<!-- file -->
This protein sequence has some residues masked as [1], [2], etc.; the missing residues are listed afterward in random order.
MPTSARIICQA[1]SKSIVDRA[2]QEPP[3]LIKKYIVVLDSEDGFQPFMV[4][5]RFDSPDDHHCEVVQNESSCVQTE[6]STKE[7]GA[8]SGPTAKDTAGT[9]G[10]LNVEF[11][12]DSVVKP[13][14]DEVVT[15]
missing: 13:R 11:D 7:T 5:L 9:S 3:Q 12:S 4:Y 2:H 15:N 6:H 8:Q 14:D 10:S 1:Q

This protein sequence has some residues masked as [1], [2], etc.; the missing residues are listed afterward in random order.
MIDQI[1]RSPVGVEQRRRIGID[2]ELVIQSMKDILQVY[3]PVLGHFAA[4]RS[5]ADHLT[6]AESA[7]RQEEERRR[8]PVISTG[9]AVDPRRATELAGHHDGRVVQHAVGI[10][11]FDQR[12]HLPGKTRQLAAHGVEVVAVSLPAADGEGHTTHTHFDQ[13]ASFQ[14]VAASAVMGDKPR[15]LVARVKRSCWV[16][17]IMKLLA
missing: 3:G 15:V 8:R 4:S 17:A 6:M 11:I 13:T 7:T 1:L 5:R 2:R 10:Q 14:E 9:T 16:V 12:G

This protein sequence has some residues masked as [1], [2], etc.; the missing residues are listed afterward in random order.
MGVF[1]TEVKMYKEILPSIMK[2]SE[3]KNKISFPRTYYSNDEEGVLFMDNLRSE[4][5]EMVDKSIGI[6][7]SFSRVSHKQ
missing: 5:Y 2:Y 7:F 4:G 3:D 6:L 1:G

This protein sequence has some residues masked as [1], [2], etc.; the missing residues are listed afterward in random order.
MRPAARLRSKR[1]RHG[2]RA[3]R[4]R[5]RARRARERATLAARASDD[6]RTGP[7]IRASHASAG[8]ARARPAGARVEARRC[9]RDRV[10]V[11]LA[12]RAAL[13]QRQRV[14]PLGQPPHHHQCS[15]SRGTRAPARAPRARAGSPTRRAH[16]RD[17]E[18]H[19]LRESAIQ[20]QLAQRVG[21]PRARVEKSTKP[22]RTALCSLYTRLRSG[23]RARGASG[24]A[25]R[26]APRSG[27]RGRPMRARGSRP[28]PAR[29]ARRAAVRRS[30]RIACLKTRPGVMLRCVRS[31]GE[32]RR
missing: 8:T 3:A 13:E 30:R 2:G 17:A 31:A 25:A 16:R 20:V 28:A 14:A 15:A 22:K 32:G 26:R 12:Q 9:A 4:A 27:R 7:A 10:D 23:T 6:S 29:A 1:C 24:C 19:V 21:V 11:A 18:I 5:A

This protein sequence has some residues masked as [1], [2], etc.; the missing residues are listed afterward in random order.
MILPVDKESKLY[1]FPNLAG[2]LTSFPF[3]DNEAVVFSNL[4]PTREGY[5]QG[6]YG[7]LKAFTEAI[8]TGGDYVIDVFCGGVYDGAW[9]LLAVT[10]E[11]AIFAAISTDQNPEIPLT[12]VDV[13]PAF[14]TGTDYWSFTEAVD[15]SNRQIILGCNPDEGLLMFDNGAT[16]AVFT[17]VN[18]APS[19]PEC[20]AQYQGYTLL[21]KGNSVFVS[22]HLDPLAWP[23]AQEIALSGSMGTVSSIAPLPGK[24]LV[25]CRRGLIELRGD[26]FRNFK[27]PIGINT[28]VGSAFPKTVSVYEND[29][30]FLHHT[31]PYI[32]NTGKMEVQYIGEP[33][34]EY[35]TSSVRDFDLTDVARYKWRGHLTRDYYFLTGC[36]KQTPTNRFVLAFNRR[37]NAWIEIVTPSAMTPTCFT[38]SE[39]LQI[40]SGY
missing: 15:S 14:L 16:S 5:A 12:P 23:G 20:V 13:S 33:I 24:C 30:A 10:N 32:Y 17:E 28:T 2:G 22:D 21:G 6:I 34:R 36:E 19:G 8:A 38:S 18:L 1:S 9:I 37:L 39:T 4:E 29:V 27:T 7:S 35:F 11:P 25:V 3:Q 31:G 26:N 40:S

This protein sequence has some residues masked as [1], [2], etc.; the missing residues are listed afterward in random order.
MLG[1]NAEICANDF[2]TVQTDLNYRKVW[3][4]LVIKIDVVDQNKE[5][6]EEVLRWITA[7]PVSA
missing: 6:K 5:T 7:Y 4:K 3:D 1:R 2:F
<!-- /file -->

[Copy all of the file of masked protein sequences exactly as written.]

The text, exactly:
This protein sequence has some residues masked as [1], [2], etc.; the missing residues are listed afterward in random order.
MPTSARIICQA[1]SKSIVDRA[2]QEPP[3]LIKKYIVVLDSEDGFQPFMV[4][5]RFDSPDDHHCEVVQNESSCVQTE[6]STKE[7]GA[8]SGPTAKDTAGT[9]G[10]LNVEF[11][12]DSVVKP[13][14]DEVVT[15]
missing: 13:R 11:D 7:T 5:L 9:S 3:Q 12:S 4:Y 2:H 15:N 6:H 8:Q 14:D 10:S 1:Q

This protein sequence has some residues masked as [1], [2], etc.; the missing residues are listed afterward in random order.
MIDQI[1]RSPVGVEQRRRIGID[2]ELVIQSMKDILQVY[3]PVLGHFAA[4]RS[5]ADHLT[6]AESA[7]RQEEERRR[8]PVISTG[9]AVDPRRATELAGHHDGRVVQHAVGI[10][11]FDQR[12]HLPGKTRQLAAHGVEVVAVSLPAADGEGHTTHTHFDQ[13]ASFQ[14]VAASAVMGDKPR[15]LVARVKRSCWV[16][17]IMKLLA
missing: 3:G 15:V 8:R 4:S 17:A 6:M 11:I 13:T 7:T 1:L 5:R 2:R 10:Q 14:E 9:T 16:V 12:G

This protein sequence has some residues masked as [1], [2], etc.; the missing residues are listed afterward in random order.
MGVF[1]TEVKMYKEILPSIMK[2]SE[3]KNKISFPRTYYSNDEEGVLFMDNLRSE[4][5]EMVDKSIGI[6][7]SFSRVSHKQ
missing: 5:Y 2:Y 7:F 4:G 3:D 6:L 1:G

This protein sequence has some residues masked as [1], [2], etc.; the missing residues are listed afterward in random order.
MRPAARLRSKR[1]RHG[2]RA[3]R[4]R[5]RARRARERATLAARASDD[6]RTGP[7]IRASHASAG[8]ARARPAGARVEARRC[9]RDRV[10]V[11]LA[12]RAAL[13]QRQRV[14]PLGQPPHHHQCS[15]SRGTRAPARAPRARAGSPTRRAH[16]RD[17]E[18]H[19]LRESAIQ[20]QLAQRVG[21]PRARVEKSTKP[22]RTALCSLYTRLRSG[23]RARGASG[24]A[25]R[26]APRSG[27]RGRPMRARGSRP[28]PAR[29]ARRAAVRRS[30]RIACLKTRPGVMLRCVRS[31]GE[32]RR
missing: 8:T 3:A 13:E 30:R 2:G 17:A 31:A 25:A 16:R 20:V 28:A 14:A 15:A 22:K 32:G 26:R 12:Q 9:A 4:A 27:R 7:A 10:D 23:T 6:S 29:A 1:C 24:C 19:V 21:V 11:A 18:I 5:A

This protein sequence has some residues masked as [1], [2], etc.; the missing residues are listed afterward in random order.
MILPVDKESKLY[1]FPNLAG[2]LTSFPF[3]DNEAVVFSNL[4]PTREGY[5]QG[6]YG[7]LKAFTEAI[8]TGGDYVIDVFCGGVYDGAW[9]LLAVT[10]E[11]AIFAAISTDQNPEIPLT[12]VDV[13]PAF[14]TGTDYWSFTEAVD[15]SNRQIILGCNPDEGLLMFDNGAT[16]AVFT[17]VN[18]APS[19]PEC[20]AQYQGYTLL[21]KGNSVFVS[22]HLDPLAWP[23]AQEIALSGSMGTVSSIAPLPGK[24]LV[25]CRRGLIELRGD[26]FRNFK[27]PIGINT[28]VGSAFPKTVSVYEND[29][30]FLHHT[31]PYI[32]NTGKMEVQYIGEP[33][34]EY[35]TSSVRDFDLTDVARYKWRGHLTRDYYFLTGC[36]KQTPTNRFVLAFNRR[37]NAWIEIVTPSAMTPTCFT[38]SE[39]LQI[40]SGY
missing: 15:S 14:L 16:S 5:A 12:P 23:G 20:V 13:S 33:I 24:C 30:A 10:N 32:Y 17:E 28:T 2:G 22:D 21:G 6:I 34:R 36:E 19:G 8:A 38:S 18:L 1:S 9:I 37:L 39:T 4:E 29:V 27:T 7:S 35:F 11:P 25:V 3:Q 31:G 26:N 40:S

This protein sequence has some residues masked as [1], [2], etc.; the missing residues are listed afterward in random order.
MLG[1]NAEICANDF[2]TVQTDLNYRKVW[3][4]LVIKIDVVDQNKE[5][6]EEVLRWITA[7]PVSA
missing: 6:K 5:T 7:Y 4:K 3:D 1:R 2:F